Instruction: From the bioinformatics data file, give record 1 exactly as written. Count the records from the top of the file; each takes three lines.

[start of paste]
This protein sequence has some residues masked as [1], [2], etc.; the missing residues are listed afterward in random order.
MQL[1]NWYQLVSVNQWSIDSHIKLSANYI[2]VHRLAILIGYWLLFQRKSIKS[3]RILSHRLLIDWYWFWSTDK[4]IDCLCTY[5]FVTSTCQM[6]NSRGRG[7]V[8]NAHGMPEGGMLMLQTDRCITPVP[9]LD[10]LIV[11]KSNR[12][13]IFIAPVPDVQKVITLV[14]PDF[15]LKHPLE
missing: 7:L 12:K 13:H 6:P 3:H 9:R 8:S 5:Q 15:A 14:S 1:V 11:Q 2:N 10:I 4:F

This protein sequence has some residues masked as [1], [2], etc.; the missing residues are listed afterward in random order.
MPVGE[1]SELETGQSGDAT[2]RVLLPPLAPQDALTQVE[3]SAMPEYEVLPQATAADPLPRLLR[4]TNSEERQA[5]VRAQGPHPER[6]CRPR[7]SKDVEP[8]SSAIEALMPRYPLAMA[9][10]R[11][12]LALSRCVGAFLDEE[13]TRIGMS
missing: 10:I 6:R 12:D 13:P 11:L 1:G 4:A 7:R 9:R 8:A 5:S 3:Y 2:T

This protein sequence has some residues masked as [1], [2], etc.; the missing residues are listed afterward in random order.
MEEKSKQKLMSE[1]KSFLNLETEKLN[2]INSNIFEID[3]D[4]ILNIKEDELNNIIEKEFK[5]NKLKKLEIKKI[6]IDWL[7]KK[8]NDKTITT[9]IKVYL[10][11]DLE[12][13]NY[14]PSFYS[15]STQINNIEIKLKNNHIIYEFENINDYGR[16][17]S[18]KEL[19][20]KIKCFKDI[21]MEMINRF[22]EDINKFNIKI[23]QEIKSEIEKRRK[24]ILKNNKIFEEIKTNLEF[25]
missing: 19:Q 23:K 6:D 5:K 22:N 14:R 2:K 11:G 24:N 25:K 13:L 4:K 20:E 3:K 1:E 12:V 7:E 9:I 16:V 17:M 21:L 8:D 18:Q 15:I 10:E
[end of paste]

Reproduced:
This protein sequence has some residues masked as [1], [2], etc.; the missing residues are listed afterward in random order.
MQL[1]NWYQLVSVNQWSIDSHIKLSANYI[2]VHRLAILIGYWLLFQRKSIKS[3]RILSHRLLIDWYWFWSTDK[4]IDCLCTY[5]FVTSTCQM[6]NSRGRG[7]V[8]NAHGMPEGGMLMLQTDRCITPVP[9]LD[10]LIV[11]KSNR[12][13]IFIAPVPDVQKVITLV[14]PDF[15]LKHPLE
missing: 7:L 12:K 13:H 6:P 3:H 9:R 8:S 5:Q 15:A 14:S 1:V 11:Q 2:N 10:I 4:F